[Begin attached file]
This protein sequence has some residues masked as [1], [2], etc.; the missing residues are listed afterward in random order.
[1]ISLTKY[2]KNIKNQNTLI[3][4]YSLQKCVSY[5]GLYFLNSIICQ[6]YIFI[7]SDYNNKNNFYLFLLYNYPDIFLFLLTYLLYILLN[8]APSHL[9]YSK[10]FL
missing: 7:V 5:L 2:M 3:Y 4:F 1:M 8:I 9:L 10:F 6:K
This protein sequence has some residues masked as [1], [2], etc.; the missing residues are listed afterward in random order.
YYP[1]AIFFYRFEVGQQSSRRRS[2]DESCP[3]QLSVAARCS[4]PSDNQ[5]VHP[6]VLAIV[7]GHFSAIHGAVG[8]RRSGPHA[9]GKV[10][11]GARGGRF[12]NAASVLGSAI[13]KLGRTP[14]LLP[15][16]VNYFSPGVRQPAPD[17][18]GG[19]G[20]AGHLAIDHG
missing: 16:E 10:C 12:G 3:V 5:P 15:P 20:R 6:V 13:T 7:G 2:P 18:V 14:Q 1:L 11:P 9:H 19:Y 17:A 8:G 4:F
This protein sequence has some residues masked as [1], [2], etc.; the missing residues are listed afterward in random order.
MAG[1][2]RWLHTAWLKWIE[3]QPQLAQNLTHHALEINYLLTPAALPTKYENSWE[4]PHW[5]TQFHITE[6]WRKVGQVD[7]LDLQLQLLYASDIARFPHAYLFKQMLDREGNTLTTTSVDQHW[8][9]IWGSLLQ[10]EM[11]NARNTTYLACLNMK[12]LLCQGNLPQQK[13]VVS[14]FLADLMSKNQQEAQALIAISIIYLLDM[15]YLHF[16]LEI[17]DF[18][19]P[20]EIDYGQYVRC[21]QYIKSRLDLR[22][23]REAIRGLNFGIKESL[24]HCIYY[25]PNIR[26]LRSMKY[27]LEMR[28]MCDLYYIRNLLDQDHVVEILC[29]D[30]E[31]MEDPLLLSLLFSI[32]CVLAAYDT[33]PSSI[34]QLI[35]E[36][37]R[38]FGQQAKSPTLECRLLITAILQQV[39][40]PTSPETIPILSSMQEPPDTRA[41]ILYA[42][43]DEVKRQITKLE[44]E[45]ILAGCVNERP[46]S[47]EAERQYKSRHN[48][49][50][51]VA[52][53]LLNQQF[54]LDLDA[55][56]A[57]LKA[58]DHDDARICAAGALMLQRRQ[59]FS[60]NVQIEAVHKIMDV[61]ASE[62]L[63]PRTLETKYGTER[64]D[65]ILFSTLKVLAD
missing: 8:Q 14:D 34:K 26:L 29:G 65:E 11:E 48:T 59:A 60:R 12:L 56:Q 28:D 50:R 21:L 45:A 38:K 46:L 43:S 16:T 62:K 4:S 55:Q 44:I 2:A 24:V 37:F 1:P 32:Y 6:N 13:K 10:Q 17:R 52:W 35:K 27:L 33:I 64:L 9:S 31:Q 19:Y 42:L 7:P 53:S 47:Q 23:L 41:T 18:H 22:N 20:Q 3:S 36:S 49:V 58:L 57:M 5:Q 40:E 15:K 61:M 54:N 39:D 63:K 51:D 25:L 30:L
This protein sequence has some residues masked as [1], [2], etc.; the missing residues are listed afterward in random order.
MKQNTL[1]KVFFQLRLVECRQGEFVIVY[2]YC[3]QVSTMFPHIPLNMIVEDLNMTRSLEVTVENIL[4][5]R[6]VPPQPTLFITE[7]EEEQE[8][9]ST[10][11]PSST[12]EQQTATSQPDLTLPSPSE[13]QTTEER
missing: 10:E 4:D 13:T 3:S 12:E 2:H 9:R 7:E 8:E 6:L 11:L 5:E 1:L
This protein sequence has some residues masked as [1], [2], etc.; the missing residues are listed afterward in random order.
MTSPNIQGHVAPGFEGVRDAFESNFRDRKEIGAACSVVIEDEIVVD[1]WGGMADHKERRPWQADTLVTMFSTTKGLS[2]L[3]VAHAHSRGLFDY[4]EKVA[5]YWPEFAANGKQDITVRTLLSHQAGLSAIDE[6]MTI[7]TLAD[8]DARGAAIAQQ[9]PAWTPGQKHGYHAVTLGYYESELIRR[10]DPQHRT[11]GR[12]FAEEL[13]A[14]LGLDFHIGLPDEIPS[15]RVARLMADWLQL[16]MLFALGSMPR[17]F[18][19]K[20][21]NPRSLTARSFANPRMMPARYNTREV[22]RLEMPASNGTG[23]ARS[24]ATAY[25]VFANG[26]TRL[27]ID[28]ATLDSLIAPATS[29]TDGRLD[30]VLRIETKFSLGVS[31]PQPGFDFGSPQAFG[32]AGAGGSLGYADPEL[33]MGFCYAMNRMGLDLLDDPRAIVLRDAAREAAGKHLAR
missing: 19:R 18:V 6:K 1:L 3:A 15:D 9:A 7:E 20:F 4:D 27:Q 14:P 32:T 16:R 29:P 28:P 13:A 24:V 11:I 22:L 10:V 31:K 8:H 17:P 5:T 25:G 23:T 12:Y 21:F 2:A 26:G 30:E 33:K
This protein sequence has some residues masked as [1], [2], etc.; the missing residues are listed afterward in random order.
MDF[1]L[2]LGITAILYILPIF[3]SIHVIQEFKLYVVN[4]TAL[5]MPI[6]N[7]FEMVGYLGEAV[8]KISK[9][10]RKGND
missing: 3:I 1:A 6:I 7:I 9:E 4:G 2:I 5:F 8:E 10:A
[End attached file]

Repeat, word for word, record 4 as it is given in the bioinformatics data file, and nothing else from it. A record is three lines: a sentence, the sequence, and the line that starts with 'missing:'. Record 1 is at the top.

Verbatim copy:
This protein sequence has some residues masked as [1], [2], etc.; the missing residues are listed afterward in random order.
MKQNTL[1]KVFFQLRLVECRQGEFVIVY[2]YC[3]QVSTMFPHIPLNMIVEDLNMTRSLEVTVENIL[4][5]R[6]VPPQPTLFITE[7]EEEQE[8][9]ST[10][11]PSST[12]EQQTATSQPDLTLPSPSE[13]QTTEER
missing: 10:E 4:D 13:T 3:S 12:E 2:H 9:R 7:E 8:E 6:L 11:L 5:E 1:L